Friday, October 14, 2011

The Worth of Implicit Communication

One of my favorite elements of good fiction (and any writing) is the art of subtlety. Though the "understated," the "implied," and the "unarticulated" are not necessarily in vogue in tweet-it-as-soon-as-you-think-it-land, they are often the currency of stories and arguments that lodge themselves down the deepest in readers. In other words, some of my favorite things to hear are things that "cannot be directly told."

What sparked this thought and prompted me to not leave it unarticulated (!):

It is to be hoped that this book reaffirms the worth of implicit communication; not everything that needs to be said needs to be said outright. Some things, indeed, cannot be directly told: like happiness which 'writes white,' they vanish when put into words.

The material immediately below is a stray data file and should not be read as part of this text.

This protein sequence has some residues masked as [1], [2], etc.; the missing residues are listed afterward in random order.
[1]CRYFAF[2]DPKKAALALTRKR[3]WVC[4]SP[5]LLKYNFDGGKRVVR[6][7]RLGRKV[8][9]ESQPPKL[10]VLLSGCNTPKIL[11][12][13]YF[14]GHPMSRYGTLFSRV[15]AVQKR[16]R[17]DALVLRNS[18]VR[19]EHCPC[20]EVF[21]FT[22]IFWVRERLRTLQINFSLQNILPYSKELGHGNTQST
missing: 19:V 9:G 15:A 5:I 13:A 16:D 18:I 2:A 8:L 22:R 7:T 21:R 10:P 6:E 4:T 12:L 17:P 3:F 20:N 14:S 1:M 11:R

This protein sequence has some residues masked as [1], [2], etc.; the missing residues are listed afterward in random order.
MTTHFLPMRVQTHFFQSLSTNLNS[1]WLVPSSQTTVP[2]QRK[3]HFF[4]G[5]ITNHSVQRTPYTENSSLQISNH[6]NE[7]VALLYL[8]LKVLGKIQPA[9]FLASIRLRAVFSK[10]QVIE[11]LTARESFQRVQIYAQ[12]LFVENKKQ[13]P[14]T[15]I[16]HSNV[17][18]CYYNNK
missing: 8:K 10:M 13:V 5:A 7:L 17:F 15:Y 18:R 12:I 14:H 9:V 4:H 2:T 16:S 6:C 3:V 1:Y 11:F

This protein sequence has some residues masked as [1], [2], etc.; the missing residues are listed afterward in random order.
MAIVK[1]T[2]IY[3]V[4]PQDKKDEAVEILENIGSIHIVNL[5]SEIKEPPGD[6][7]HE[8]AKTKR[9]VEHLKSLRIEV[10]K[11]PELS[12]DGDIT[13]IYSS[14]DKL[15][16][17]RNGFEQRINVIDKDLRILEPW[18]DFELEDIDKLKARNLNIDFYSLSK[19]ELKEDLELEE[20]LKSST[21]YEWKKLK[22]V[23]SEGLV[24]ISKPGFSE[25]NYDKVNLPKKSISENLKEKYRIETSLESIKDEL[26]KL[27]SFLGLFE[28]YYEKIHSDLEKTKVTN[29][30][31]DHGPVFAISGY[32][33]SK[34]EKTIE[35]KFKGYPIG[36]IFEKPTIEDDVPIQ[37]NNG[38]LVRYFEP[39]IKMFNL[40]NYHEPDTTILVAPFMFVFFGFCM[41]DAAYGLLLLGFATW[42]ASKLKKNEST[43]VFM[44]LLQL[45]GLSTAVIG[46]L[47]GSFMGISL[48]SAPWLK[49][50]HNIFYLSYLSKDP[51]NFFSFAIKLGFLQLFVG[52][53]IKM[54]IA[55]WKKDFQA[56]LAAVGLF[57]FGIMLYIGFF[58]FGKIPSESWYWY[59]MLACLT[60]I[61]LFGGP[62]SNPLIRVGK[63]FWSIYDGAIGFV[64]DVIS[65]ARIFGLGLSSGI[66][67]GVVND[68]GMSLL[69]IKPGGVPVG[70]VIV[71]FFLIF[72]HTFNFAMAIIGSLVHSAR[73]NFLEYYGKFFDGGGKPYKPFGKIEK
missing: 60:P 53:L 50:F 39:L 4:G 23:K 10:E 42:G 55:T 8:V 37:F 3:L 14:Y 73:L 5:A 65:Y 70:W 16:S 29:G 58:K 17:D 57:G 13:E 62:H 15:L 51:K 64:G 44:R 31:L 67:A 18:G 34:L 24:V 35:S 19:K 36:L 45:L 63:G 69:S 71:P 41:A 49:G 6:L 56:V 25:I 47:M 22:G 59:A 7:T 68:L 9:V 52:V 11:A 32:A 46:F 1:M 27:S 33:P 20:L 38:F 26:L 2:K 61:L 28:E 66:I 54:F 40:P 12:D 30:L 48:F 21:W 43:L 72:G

–Michael Ward, Planet Narnia, xi.

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I also occasionally post annotations that I make as I read Cormac McCarthy at "Reading Cormac McCarthy."

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